The issue that im thinking of now is that I cant even use a trailer with an IGH because of the torque on the pawls, with an externally geared i really only need to worry about the 400 lb limit on the bike itself and I can add a heavy trailer.

NB: I was thinking that I would have to have a front derailer on a cargo IGH bike, which i know is doable. So im not the hulk or anything.

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Old 03-11-10, 03:03 PM   #5
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damn and im cheap so i dont want to break a 7-sp nexus or something... i guess i will have to stay at 300 lbs.

The issue that im thinking of now is that I cant even use a trailer with an IGH because of the torque on the pawls, with an externally geared i really only need to worry about the 400 lb limit on the bike itself and I can add a heavy trailer.

NB: I was thinking that I would have to have a front derailer on a cargo IGH bike, which i know is doable. So im not the hulk or anything.
There are two issues with cargo weight and IGHs:

1) axle capacity
2) torque loading of the hub

The Big Dummy, for example, is rated for 200lbs of load + a 200lbs rider...that's probably 300lbs on the rear wheel axle given the weight distribution of a longtail. If you stick with that you'll be okay on any of the IGHs. Beyond that there is some risk depending on the hub, the load and the terrain you traverse. Obviously the shock loading of a pothole or something similar is going to be the sort of impact that will damage your axle....so going slow, fat tires and smoother roads will be necessary as you increase your cargo weight. At some point your going to have to worry about failure of other components [frame, spokes/rims] and your ability to brake the bike.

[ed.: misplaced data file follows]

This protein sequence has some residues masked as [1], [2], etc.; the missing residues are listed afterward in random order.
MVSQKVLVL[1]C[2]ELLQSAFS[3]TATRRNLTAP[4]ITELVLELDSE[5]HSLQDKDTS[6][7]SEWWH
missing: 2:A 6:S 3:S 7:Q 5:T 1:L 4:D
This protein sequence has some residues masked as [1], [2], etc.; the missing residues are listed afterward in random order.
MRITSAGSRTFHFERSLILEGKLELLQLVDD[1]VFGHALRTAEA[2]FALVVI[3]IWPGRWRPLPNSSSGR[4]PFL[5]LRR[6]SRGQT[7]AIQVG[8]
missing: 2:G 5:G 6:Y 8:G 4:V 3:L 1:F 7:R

As far as torque loading goes there are two variables: 1) rider power 2) input gear ratio....Rohloff has a minimum gear ratio [38T x 16T] to limit the input torque...you can vary this depending on how strong you are and how gently you pedal and how much risk you want to take.

You idea of a trailer is a good one. Most of the time you aren't going to need to haul 200lbs+ of cargo so no point compromising the cargo bike for that occasional need. If you built up a BD with an IGH using a sensible low gear you'll have a very versatile rig. When you need to haul a massive load use a trailer....ideally loaded so it doesn't add a huge load to the rear wheel of your cargo bike. You'll be able to share the cost/storage of the trailer with friends since one will probably be enough for several households.
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Old 03-11-10, 10:17 PM   #6
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damn and im cheap so i dont want to break a 7-sp nexus or something... i guess i will have to stay at 300 lbs.

The issue that im thinking of now is that I cant even use a trailer with an IGH because of the torque on the pawls, with an externally geared i really only need to worry about the 400 lb limit on the bike itself and I can add a heavy trailer.